WASHINGTON - Those relative few who remained from a sparse Sunday matinée audience at Verizon Center booed when Timberwolves guard Ricky Rubio celebrated Sunday's 93-72 victory over the 0-8 Wizards by hurling the ball high into the air.
Their displeasure was directed at the still-winless home team rather than the rookie's long-standing victory tradition, although those with sharp memories might have booed Wizards management instead.
Two days before the 2009 draft, new Wolves boss David Kahn swung a deal with Washington, sending Mike Miller and Randy Foye to a Wizards team expecting to make a playoff push that next season for the draft's No. 5 pick.
That pick became Rubio, and on Sunday he paired with fellow rookie Derrick Williams and completely changed the game's complexion when they entered together late in the first quarter.
The Wolves trailed 17-13 when they subbed in for a starting lineup that moved Wes Johnson to small forward and inserted Wayne Ellington at shooting guard because Michael Beasley (sprained foot) was injured.
They led 48-34 when Rubio and Williams next left the floor at halftime.
For those keeping score at home, that was a game-changing 35-17 run in Rubio's first game against Washington point guard John Wall, the 2010 draft's No. 1 overall pick.
By the time the afternoon was over, Rubio and Williams had combined on another alley-oop, slam-dunk collaboration sure to appear on "SportsCenter."
Both finished tied for a team-best plus-29 on the plus-minus ratings -- if you believe in that statistic -- and their play together made another 20-point, 16-rebound game by Kevin Love seem like something of an afterthought.
"We've developed a good chemistry together, since the first day of practice," said Williams, who played his entire 30 minutes, 27 seconds Sunday beside Rubio. "I think he knew of me, but I don't think he knew I could really jump. After the first lob we connected on in practice, I just told him, 'Man, throw it up there, I'm going to catch it.' I rarely missed alley-oops.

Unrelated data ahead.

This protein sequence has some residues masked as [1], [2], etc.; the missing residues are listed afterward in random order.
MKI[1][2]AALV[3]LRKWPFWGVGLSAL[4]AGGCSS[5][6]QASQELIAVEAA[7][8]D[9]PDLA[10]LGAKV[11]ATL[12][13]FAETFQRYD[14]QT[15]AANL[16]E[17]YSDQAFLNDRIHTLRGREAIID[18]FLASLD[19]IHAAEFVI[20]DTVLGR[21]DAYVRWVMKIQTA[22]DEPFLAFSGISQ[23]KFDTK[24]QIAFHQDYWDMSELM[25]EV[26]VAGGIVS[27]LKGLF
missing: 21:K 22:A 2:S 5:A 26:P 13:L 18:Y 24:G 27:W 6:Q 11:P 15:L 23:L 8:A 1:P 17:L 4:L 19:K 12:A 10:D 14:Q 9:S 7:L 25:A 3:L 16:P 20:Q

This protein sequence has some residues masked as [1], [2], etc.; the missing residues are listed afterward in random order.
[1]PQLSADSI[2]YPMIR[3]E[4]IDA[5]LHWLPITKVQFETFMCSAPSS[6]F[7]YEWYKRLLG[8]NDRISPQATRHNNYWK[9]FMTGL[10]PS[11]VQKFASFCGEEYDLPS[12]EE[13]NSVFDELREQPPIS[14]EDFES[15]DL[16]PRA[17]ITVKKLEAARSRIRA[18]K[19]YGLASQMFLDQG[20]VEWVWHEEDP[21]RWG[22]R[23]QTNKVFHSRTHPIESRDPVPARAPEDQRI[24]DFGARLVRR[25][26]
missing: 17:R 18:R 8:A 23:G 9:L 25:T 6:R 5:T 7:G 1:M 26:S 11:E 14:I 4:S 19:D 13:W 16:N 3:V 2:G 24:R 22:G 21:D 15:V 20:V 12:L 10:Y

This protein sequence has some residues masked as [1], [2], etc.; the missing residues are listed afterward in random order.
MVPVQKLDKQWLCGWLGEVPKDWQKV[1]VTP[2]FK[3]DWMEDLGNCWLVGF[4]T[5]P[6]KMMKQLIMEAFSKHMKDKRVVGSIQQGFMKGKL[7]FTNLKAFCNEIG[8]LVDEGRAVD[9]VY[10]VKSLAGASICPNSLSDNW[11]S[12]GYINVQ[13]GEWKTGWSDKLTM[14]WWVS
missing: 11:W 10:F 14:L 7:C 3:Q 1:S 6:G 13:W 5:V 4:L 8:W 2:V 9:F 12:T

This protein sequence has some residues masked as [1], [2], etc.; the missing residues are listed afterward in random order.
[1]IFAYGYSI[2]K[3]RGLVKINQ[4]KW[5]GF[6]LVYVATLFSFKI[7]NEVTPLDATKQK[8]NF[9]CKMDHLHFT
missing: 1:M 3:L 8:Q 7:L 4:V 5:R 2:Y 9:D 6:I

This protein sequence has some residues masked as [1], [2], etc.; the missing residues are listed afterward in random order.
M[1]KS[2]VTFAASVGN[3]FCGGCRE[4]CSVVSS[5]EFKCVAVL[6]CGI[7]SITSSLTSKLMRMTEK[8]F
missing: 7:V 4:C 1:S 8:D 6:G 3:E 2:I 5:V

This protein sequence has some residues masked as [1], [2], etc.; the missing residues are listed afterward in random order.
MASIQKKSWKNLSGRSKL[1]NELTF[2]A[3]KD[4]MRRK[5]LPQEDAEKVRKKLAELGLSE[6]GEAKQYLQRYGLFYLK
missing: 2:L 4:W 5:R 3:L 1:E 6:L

"He has a good basketball IQ. He's going to find you."
They combined Sunday for more than just another highlight-reel dunk: Williams stretched the Wizards defense by scoring 12 of his 14 points off the bench on four three-point shots.
Rubio assisted him on all four.
"Yeah, I forgot about those," Williams said.
Rubio contributed 13 points, 14 assists and six rebounds, while Wall made three of 10 shots (two of those three were dunks) and had 10 points, six assists and five rebounds as a starter. Rubio's 14 assists were his third double-digit assists total in eight NBA games, and they helped the Wolves answer with their first road victory after disappointing losses to Memphis and Cleveland at home.
Afterward, Wolves coach Rick Adelman was asked when Rubio -- who has started the season by playing every second of every fourth quarter -- was going to be promoted to starter.
"I get real tired of answering that," he said. "He's doing just fine."
Fine enough that one Verizon Center press room wag commented on how Rubio, at first glance, makes his teammates better while Wall doesn't. The Wolves, by the way, have seven players on their roster who were top-six lottery picks. The Wizards' only other player chosen that high is last summer's No. 6 pick, Jan Vesely.
"If it had been Rubio, who knows, John Wall might not have been here," Washington coach Flip Saunders said, referring to that 2009 trade the Wizards hoped would bolster a team that at the time included Gilbert Arenas, Caron Butler and Antawn Jamison. "There were a lot of things that went into the whole equation."
Rubio said Sunday he is happy where he is.
"I don't know, Minnesota was the team that drafted me and I don't think anything else," Rubio said. "They were the ones who trusted me and I'm so glad they did."